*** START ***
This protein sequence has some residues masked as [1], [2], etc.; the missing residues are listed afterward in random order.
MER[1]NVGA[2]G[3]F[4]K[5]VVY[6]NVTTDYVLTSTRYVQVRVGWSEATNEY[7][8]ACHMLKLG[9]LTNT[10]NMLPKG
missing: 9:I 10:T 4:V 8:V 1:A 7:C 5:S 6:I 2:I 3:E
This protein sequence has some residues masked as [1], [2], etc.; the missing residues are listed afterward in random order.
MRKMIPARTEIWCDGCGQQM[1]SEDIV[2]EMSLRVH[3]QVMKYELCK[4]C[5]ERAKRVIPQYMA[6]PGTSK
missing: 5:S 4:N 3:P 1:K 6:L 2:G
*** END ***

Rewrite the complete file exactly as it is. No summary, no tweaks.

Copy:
This protein sequence has some residues masked as [1], [2], etc.; the missing residues are listed afterward in random order.
MER[1]NVGA[2]G[3]F[4]K[5]VVY[6]NVTTDYVLTSTRYVQVRVGWSEATNEY[7][8]ACHMLKLG[9]LTNT[10]NMLPKG
missing: 9:I 10:T 4:V 8:V 1:A 7:C 5:S 6:I 2:I 3:E
This protein sequence has some residues masked as [1], [2], etc.; the missing residues are listed afterward in random order.
MRKMIPARTEIWCDGCGQQM[1]SEDIV[2]EMSLRVH[3]QVMKYELCK[4]C[5]ERAKRVIPQYMA[6]PGTSK
missing: 5:S 4:N 3:P 1:K 6:L 2:G